Hunting seasons come and go in Kentucky. Right now we’re ramping up for spring turkeys. Soon small game will be back, and in the fall it’s on for the turkey and whitetail. But there is one animal in Kentucky that can be hunted just about anytime you want, that is coyote. It is somewhat cool to be a coyote hunter nowadays. Everyone thinks they can do it. It makes people feel like they’re doing a service to other hunters or cattle farmers. But the truth is, not very many of us are good at it. That is certainly not the case for predator hunter Jon Collins.
Collins is just a good ole boy from Central Kentucky who started hunting coyotes long before it was trendy. One day in the late-90’s, when Collins was in high school, he walked into Curtsinger’s Outfitters in Danville and saw a coyote hunting package that came with a call. He said he had heard of people calling coyotes and decided to give it a try out of curiosity. Once Collins got the hang of calling coyotes, he’s been doing it ever since.
“I guess it’s a trendy thing to hunt coyotes now, but I’ve been hunting them since the late-90’s. I was the only idiot who was doing it back then,” said Collins. “I started doing that in high school. I didn’t know the first person who was calling coyotes in Kentucky. I thought I was the only one.”
If you’re like me, a coyote is on your list of animals you’d like to add to your list of kills this year. Coyotes aren’t running rampant for nothing. According to Collins, they are the smartest animal he has ever pursued. They know how to evade and stay away from hunters. Collins compares a spooked coyote to a scolded dog that knows better than to disobey again. That’s why many of us may never get one – it’s not easy!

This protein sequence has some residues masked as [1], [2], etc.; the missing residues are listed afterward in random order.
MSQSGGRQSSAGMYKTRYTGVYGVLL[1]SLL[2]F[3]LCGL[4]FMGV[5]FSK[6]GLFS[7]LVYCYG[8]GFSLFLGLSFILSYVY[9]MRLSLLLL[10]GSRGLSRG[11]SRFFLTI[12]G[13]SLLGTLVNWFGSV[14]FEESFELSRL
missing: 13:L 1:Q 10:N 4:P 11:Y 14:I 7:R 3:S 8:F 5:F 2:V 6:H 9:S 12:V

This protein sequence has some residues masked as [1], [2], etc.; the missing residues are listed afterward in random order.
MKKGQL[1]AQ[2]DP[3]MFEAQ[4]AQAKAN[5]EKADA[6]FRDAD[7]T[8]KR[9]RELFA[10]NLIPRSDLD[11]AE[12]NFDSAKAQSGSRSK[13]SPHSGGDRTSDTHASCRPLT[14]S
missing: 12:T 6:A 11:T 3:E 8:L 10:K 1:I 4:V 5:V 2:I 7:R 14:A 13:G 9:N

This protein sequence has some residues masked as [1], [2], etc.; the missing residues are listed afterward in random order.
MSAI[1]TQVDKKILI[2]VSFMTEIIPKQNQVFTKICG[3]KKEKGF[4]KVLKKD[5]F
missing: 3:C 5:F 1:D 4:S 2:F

“They are the smartest animal that we have to hunt. I’ve hunted everything you can think of, all over the country. It’s one of those things that you have to respect, or you’re not going to have any success calling coyotes,” said Collins. “Most guys that hunt with dogs know how smart they are. If a dog is doing something wrong, you scold it, it immediately cowers and is standoffish. That’s exactly what a coyote is going to do. If he winds you and you shoot and miss, when he hears that call again, he is going to act like a scolded dog and tuck his tail and run. It may be months before he comes back.”
While Collins has been predator hunting all over the United States, calling coyotes, bobcats, foxes, and the like, a lot of us are still looking to enter the world of pursuing predators. Collins is here to give us the crash course on coyote hunting.
Where to hunt?
In the second episode of season five of Tooth and Claw TV, Collins ventures out to a Central Kentucky farm to call a coyote that he puts down with ease. Over the years, Collins has spent time building relationships with farmers who want coyotes eradicated from their properties. More times than not, you will see Collins with his call set out in an open area, while he tucks in behind a tree line, away from the coyotes sight and smell. Some of us have access to these types of hunting grounds, but there are many of us who don’t. Collins said it can be as simple as knocking on some doors and asking local farmers if they have a coyote problem they’d like addressed.
“The first step in coyote calling is to acquire some land. You just got to get out and start knocking on doors,” said Collins. “Sometimes you may have family members who own places. Or, you’ll have to go out and find landowners. If you tell them what you’re wanting to do, tell them how you’re there to help them, a lot of times they’ll agree to it.”